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Excerpt from `Printing Technology'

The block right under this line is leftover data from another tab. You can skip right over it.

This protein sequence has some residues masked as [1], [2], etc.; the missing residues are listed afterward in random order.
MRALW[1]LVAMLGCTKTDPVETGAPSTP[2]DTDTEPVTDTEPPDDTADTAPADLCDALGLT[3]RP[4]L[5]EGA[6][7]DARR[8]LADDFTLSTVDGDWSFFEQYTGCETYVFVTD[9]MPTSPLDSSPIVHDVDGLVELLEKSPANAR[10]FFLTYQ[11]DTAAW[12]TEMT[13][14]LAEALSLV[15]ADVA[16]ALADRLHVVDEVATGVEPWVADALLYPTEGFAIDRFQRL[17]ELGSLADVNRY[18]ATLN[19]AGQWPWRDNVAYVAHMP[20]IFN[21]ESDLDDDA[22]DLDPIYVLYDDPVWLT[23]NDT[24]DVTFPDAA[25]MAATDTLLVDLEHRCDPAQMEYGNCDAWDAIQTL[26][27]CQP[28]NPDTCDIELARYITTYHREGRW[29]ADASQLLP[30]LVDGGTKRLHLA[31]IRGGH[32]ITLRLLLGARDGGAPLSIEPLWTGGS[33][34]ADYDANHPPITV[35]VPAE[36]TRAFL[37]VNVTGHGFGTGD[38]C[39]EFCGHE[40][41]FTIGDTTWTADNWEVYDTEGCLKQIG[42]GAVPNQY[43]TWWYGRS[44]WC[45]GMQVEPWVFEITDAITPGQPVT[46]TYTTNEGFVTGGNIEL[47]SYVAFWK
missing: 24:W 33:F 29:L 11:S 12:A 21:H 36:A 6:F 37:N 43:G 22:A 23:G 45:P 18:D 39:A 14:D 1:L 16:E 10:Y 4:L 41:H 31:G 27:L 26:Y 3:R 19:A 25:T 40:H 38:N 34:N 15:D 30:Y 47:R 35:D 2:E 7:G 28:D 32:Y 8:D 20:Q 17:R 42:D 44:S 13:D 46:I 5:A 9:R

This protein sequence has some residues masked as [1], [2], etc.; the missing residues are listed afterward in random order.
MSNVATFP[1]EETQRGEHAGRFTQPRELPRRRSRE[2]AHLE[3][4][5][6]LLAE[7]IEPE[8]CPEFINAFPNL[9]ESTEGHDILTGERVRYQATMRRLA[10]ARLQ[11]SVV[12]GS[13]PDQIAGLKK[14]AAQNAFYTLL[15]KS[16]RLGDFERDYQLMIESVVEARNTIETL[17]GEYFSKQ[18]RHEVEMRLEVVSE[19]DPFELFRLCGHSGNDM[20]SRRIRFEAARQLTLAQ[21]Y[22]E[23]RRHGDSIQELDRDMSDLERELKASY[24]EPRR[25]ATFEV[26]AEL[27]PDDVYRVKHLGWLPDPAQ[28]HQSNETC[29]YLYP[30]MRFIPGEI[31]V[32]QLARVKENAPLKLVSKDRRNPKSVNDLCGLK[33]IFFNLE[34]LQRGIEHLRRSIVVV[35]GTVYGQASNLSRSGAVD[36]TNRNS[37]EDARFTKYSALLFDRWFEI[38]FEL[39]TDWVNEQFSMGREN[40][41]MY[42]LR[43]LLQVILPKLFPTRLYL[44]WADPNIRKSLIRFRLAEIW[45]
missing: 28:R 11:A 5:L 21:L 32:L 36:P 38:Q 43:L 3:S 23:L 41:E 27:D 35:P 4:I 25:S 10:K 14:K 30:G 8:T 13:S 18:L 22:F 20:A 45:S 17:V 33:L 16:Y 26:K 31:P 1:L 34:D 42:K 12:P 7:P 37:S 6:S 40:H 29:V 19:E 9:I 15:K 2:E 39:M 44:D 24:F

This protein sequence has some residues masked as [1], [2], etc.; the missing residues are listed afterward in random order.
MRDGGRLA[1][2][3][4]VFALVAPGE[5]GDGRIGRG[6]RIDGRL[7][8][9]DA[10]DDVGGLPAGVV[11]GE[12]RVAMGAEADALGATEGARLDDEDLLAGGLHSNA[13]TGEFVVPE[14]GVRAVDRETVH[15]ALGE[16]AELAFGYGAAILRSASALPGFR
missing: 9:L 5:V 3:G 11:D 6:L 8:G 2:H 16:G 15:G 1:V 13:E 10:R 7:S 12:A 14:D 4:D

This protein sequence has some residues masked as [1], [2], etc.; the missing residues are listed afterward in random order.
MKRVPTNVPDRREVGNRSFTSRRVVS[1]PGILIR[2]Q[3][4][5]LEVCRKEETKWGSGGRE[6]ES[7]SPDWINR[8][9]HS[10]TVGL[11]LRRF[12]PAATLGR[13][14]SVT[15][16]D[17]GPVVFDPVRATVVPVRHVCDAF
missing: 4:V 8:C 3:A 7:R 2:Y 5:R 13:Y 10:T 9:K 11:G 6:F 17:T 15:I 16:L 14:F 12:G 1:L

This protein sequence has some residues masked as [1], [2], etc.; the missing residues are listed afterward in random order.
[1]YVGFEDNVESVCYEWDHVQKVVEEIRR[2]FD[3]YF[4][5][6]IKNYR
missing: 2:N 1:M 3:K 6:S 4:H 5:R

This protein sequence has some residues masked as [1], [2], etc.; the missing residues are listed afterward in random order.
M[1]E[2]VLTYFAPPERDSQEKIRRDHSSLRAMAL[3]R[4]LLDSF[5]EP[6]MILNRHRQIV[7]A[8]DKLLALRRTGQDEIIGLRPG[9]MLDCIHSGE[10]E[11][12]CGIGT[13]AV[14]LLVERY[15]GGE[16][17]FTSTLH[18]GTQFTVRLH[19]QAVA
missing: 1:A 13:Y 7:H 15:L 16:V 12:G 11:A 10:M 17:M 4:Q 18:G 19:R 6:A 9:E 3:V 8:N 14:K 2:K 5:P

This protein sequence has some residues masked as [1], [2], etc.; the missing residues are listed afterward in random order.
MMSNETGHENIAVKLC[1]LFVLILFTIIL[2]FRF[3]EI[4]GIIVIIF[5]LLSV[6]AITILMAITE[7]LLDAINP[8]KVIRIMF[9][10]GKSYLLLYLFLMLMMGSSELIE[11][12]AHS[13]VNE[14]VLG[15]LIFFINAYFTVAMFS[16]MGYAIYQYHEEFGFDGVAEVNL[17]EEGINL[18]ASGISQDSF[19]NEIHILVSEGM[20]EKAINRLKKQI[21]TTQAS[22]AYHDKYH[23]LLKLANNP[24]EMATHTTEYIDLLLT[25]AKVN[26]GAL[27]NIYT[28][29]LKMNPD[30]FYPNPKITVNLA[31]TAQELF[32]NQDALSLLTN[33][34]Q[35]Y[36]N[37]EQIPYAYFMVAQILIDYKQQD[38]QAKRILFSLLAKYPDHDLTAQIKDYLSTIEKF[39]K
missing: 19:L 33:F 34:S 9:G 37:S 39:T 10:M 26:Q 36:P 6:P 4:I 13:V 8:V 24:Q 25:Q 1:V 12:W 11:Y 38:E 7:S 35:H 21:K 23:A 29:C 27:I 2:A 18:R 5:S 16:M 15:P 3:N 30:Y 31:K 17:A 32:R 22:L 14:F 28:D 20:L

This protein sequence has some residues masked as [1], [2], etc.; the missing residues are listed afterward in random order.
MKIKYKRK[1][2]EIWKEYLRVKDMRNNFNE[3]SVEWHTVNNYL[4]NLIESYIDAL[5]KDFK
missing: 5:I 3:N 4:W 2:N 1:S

Johnson's style was another device, among many, with which he made the solid reality he needed, taking what is vague and uncertain, the abstract conceptions represented by the polysyllabic latinate words in this case, and locking them firmly into a structure of similarity and difference, always pairing or opposing one element to another in a way that forced reciprocal illumination and precision, building up the elements of composition until the whole is as stable as a line of print, as fully self-verifying in little as a language or a philosophic system on a larger scale. In the very suggestive terms used by Paul Frankl to define architectural styles, the Johnsonian style is a ``Style of Being'' rather than a ``Style of Becoming,'' fixing a certain meaning solidly in place, making it absolutely real, rather than enacting a process of becoming or following an elusive, indeterminate meaning.

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